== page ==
Every year young people throughout the country raise farm animals as part of programs like FFA and 4-H. Their projects typically end at state or county fairs, where they must auction off the animals they have cared for, knowing that their companions will soon be slaughtered.
But this year was different for one FFA member, a high school student named Lynette. The teen reached out to us in a desperate effort find a home for Peanut sheep, whom she’d raised for the program.
Lynette is certainly not the first FFA or 4-H participant to have bonded with her project subject and reached out to Farm Sanctuary for help to save the animal with whom they bonded over time from certain death. It was this empathy that inspired Lynette to urgently seek refuge for Peanut. She had named him, played with him, halter-trained him so they could go on walks together, and talked to him like a friend. Selling him for slaughter became unthinkable. To Lynette, Peanut was someone, not something.
Lynette kept Peanut instead of taking him to auction. Her family bought him from the program and housed him on her uncle’s property. That placement was temporary, however, and Lynette’s search for permanent placement wasn’t turning up any suitable homes. Her father gave her an ultimatum: If she didn’t secure placement for Peanut by May 22, the sheep would be sent to slaughter. On May 19, Lynette got in touch with us.
Though we didn’t have room at our shelters to house Peanut permanently, we were able to find him a wonderful home at Sanctuary One in Oregon. We did have the pleasure of welcoming Peanut to our Northern California Shelter to stay while preparations for the transport were underway. Lynette was relieved that Peanut would have the good life he deserved.
It is worth noting that FFA does not focus exclusively on animal agriculture. Its many programs include placement in agricultural jobs, internships, experimental work in agriscience, horticultural projects, and crop projects. Livestock projects are, however, very popular, and every summer we receive calls and emails from people seeking to spare project animals from auction — both from the participants who have changed their minds about the project and from others who have met and connected with these animals. Over the years we have helped place several animals from FFA or 4-H projects.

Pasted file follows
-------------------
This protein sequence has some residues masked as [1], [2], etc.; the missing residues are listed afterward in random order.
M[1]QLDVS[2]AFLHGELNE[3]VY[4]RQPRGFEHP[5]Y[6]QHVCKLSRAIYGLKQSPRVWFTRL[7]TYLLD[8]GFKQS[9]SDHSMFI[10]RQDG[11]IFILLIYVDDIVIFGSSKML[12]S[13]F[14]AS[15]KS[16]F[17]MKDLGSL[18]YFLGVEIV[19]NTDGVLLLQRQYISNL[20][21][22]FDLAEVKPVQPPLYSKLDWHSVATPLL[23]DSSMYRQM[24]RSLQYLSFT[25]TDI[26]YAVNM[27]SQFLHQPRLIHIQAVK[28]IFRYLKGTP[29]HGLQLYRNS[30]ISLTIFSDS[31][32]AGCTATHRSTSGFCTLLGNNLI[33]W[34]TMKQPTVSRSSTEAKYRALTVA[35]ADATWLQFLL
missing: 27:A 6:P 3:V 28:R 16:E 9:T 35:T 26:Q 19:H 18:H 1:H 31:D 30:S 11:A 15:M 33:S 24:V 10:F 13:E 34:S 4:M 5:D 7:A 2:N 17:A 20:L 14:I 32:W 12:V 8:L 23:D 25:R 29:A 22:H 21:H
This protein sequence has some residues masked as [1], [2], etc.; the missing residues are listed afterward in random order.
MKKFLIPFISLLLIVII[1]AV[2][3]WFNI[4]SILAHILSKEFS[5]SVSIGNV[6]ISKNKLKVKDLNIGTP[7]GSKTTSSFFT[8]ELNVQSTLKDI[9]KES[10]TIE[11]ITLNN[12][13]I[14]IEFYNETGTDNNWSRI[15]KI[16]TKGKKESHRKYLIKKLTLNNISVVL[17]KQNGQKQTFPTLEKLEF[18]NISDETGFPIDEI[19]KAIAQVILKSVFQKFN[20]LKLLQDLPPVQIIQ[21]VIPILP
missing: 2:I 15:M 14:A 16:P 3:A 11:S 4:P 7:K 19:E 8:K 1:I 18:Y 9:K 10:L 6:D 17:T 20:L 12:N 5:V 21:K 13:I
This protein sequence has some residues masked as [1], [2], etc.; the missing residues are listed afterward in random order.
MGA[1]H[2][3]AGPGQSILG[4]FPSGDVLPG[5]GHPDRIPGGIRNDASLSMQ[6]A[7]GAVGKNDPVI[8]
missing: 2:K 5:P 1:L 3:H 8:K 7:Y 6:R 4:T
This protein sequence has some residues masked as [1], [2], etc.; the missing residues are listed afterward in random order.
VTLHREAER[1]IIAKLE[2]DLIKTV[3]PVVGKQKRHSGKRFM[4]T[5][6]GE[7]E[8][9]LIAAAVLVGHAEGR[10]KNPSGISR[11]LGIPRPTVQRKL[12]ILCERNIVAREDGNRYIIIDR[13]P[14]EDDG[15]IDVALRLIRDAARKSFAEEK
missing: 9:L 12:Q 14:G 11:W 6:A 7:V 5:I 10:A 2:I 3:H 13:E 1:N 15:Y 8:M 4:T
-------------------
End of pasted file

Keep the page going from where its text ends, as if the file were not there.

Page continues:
One of those animals is Sophie, who was raised by an FFA participant and slated for auction at a local fair. While awaiting this fate, Sophie and other FFA pigs lived in a small concrete pen without bedding or comfort of any kind. Most developed sores, and all were constantly harassed by flies. The pigs had also been subjected to ear-notching, a common industry procedure in which pieces of the ear are cut out, without anesthetic, for identification. Thanks to a change of heart, this grim life did not come to a grim end for Sophie. Disillusioned with the project, the young woman responsible for Sophie decided to find a home for her instead. This sweet pig now lives at our Southern California Shelter.
Another livestock-project survivor is Stefan, who was raised by a teenaged 4-H participant from the time he was four months old. During the lead-up to the county fair where he was to be auctioned off, the handsome steer was featured in a newspaper article about the event. Seeing his picture, a Farm Sanctuary supporter was moved to intervene and arranged for Stefan to come to our Northern California Shelter instead of being sold for slaughter. When Farm Sanctuary staff members arrived for pick-up, the teen’s mom asked how long Stefan would stay at the shelter. Our staff told her that he would remain there for as long as he lived, which could be about 20 years. The mother and daughter were thrilled to realize that the little calf they had cared for would enjoy such a long, full life.
Peanut joins these and other lucky animals given a chance to live after their caregivers recognized that these unique individuals were so much more than projects. We’re so pleased not only to have helped a lovable sheep reach lifelong sanctuary, but also to see a young woman standing up and owning her change of heart.